2 thoughts on “Super Recaps: My Little Pony season 6 (Newbie Dash)”
Short Version: Is it me or do the Wonderbolts bring out the worst in Rainbow Dash?
-I like Rainbow Dash, but most of the time, I feel that her arrogance and ego need to be properly channeled in a way that will make it interesting or funny. When it isn’t, it comes off as irritating, mostly because she ends up doing something stupid or something that turns her into her own worst enemy. If an episode like this aknowledged this case, we’d have something pretty cool. What we get instead feels like a retread of “The Mysterious Mare Do-Well”, another episode where Dash messes up time after time because of very self-absorbed actions and by the end gets told how to feel and what she needs to learn.
-I get that she’s prideful, even thin-skinned, and that it’s hard for her to show vulnerability, but if I don’t get a good enough reason to understand why she does what she does, I’m not gonna put up with her. None of her actions in here allude to any of that being the reason she acts the way she does; it all comes down to her feeling like she needs to be special and cool among the WBs. It’s hard to empathize with what a bad time she has throughout the story when the mistake that drives the entirety of it was her own fault; she didn’t do a thing she was explicitly told to do and got to face the consequences of it. Also, if the nickname “Rainbow Crash” bothered her so much, why didn’t she tell the other Wonderbolts? They clearly like her, and it’s perfectly normal for friends/coworkers to tease each other about their mess-ups from time to time (as long as no one’s feelings get hurt), so they probably would’ve stopped calling her that, especially if Dash said that it’s what ponies that bullied her used to call her. It certainly would be much easier than putting on a different act in the hopes of getting a different nickname. I get the need of carving a niche for oneself in a group for the sake of identity, but her attempts are so awkward that they only made me cringe (she has nothing on Rarity’s impression of Pinkie Pie). I keep going back to “Tanks for the Memories”, another episode where RD does something irrational and selfish, but at least it was easier to care for her there because, instead of pettiness and pointless self-validation, her actions were driven by her love for Tank. Plus, the whole point of the episode was about her learning that there’s some things she just can’t control, regardless of how much she objects to them. She also gets a karmic ass-kicking, but it’s actually easy to feel sorry for her.
-All of this made me have zero patience with her this episode, especially since it maximized how annoying her self-centered tendencies can be. Doesn’t she look up to the Wonderbolts precisely because they’re also extremely talented flyers? Why would she think she gets to be so much more special compared to others? (That’s exactly the mentality that made her do the mistake she made). It’s stuff like this that makes it seem that the ONLY reason she joined to begin with was for status/bragging rights, not because of the fulfillment of her potential/ability or because of the chance of spending time with other great flyers.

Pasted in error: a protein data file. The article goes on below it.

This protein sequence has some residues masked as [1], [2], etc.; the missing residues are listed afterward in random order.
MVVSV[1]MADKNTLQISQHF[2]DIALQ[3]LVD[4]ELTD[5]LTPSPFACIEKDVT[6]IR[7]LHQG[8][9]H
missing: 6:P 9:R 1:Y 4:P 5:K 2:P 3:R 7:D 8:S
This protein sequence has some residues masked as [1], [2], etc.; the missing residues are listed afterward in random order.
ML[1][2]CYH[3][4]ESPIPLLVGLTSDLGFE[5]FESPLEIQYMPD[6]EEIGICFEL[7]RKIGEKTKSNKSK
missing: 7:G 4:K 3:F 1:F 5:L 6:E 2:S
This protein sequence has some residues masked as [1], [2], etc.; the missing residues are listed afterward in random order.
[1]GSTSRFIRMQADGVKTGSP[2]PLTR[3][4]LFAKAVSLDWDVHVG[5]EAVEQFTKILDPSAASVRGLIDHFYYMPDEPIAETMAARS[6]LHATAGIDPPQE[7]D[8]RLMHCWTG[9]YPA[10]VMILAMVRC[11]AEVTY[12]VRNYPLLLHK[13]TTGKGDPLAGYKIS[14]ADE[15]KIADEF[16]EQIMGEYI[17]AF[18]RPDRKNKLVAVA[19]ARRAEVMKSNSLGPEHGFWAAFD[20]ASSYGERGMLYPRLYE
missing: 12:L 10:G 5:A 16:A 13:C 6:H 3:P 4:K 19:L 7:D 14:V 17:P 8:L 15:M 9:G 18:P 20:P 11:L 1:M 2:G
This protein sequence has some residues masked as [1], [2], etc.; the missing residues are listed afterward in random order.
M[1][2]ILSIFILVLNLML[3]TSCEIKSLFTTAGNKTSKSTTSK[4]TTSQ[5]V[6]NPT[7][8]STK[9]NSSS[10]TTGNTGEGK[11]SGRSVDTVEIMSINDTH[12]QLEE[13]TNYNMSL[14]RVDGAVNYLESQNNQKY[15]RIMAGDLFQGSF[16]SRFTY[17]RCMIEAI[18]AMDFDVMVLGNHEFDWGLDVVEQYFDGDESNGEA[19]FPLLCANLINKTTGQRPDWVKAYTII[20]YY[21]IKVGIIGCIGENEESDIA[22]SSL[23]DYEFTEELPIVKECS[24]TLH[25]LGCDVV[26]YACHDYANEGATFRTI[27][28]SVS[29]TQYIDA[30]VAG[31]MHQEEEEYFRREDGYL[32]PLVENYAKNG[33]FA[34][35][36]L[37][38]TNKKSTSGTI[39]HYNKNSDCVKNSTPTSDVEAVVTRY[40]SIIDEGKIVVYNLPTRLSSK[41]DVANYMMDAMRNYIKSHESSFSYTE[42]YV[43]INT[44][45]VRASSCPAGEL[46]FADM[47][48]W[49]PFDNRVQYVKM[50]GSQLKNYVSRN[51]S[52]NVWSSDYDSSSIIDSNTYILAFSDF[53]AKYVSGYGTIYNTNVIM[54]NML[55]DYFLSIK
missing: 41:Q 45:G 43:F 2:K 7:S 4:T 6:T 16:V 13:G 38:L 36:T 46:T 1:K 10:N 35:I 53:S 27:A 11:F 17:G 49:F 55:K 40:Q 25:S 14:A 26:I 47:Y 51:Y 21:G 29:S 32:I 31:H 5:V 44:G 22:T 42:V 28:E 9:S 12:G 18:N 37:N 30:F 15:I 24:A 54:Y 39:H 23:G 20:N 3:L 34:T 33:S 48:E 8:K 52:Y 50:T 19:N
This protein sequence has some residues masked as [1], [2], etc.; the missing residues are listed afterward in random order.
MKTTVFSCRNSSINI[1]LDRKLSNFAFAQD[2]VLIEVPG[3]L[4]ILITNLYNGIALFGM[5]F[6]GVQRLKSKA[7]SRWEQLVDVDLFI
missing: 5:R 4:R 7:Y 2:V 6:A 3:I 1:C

-I don’t think there’s much to fault with the rest, mostly because the story begins and ends with Dash and all other characters react to what she does. The lesson is also very good, the kind of thing that’s perfect for someone like Dash: being part of a team of other expert flyers means that they’re also talented, but also able to mess up like her. Dash may be loyal to her friends, but she’s far from the best team-player (case in point: Rainbow Rocks), so it works. While the journey was a mess, at least the destination made things smoother. That being said, I think the Wonderbolt’s behavior sends out a dangerous message to younger viewers. “That’s right, kids at home. If your friends/peers call you something that hurts you and makes you uncomfortable, YOU need to change.” It’s about as wrongheaded as Wonderbolt Academy’s message of “If you disagree with the system, call your boss out on it and everything will work out for you”. It’s stuff like this that makes me have next to no investment in Dash’s dream. Why does she still bother with the Wonderbolts if she still develops so much friction with their methods?
-While I don’t think it’s as bad as “Mare Do-Well” (it helps that lesson isn’t as head-slappingly obvious and no one acts like a jerk just for the hell of it), it does fall into similar traps: Rainbow’s brashness lands her in trouble, but instead of cleaning up her act or owning up to her mistakes, she doubles down on frivolous self-validation, so it’s hard to feel for her. Since being so pig-headed makes it reasonable why Dash is the kind of character that NEEDS to be told that what she’s doing is wrong instead of just figuring it out for herself, having little investment in what got her there makes it feel very unsatisfying. If it were any other episode, this would be harmless. However, this is supposed to be a HUGE moment for the show: after 6 seasons, Rainbow is officially a Wonderbolt. This should’ve been huge, so having the episode tumble like this makes it all the sadder. Also, as far as episodes about how the dream doesn’t measure up to reality go, yeah, “Canterlot Boutique” did it much better.